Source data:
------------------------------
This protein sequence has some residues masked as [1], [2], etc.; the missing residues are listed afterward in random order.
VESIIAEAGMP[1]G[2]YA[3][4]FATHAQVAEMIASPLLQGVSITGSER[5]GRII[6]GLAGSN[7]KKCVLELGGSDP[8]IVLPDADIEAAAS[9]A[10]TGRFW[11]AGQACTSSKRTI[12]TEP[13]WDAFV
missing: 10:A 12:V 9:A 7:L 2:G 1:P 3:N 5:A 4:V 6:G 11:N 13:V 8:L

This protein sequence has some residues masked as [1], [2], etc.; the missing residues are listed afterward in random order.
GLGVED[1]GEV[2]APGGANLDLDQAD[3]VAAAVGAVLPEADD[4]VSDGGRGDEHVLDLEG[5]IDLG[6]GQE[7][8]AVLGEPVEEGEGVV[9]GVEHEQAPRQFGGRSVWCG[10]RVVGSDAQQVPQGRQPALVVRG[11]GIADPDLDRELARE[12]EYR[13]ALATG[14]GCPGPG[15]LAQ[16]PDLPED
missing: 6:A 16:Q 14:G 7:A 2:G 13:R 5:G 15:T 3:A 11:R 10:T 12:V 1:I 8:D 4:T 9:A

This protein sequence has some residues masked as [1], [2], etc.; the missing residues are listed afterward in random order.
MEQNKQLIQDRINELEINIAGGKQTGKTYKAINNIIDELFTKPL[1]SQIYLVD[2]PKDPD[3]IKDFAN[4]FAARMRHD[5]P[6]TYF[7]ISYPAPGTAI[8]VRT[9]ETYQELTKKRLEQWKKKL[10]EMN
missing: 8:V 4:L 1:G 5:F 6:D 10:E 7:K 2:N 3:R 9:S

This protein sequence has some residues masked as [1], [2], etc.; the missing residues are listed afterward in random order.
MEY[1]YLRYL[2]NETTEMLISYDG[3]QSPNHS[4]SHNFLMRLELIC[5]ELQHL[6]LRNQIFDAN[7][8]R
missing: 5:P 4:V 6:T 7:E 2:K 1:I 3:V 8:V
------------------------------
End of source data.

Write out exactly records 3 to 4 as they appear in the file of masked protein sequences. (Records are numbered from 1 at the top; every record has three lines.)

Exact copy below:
This protein sequence has some residues masked as [1], [2], etc.; the missing residues are listed afterward in random order.
MEQNKQLIQDRINELEINIAGGKQTGKTYKAINNIIDELFTKPL[1]SQIYLVD[2]PKDPD[3]IKDFAN[4]FAARMRHD[5]P[6]TYF[7]ISYPAPGTAI[8]VRT[9]ETYQELTKKRLEQWKKKL[10]EMN
missing: 8:V 4:L 1:G 5:F 6:D 10:E 7:K 2:N 3:R 9:S

This protein sequence has some residues masked as [1], [2], etc.; the missing residues are listed afterward in random order.
MEY[1]YLRYL[2]NETTEMLISYDG[3]QSPNHS[4]SHNFLMRLELIC[5]ELQHL[6]LRNQIFDAN[7][8]R
missing: 5:P 4:V 6:T 7:E 2:K 1:I 3:V 8:V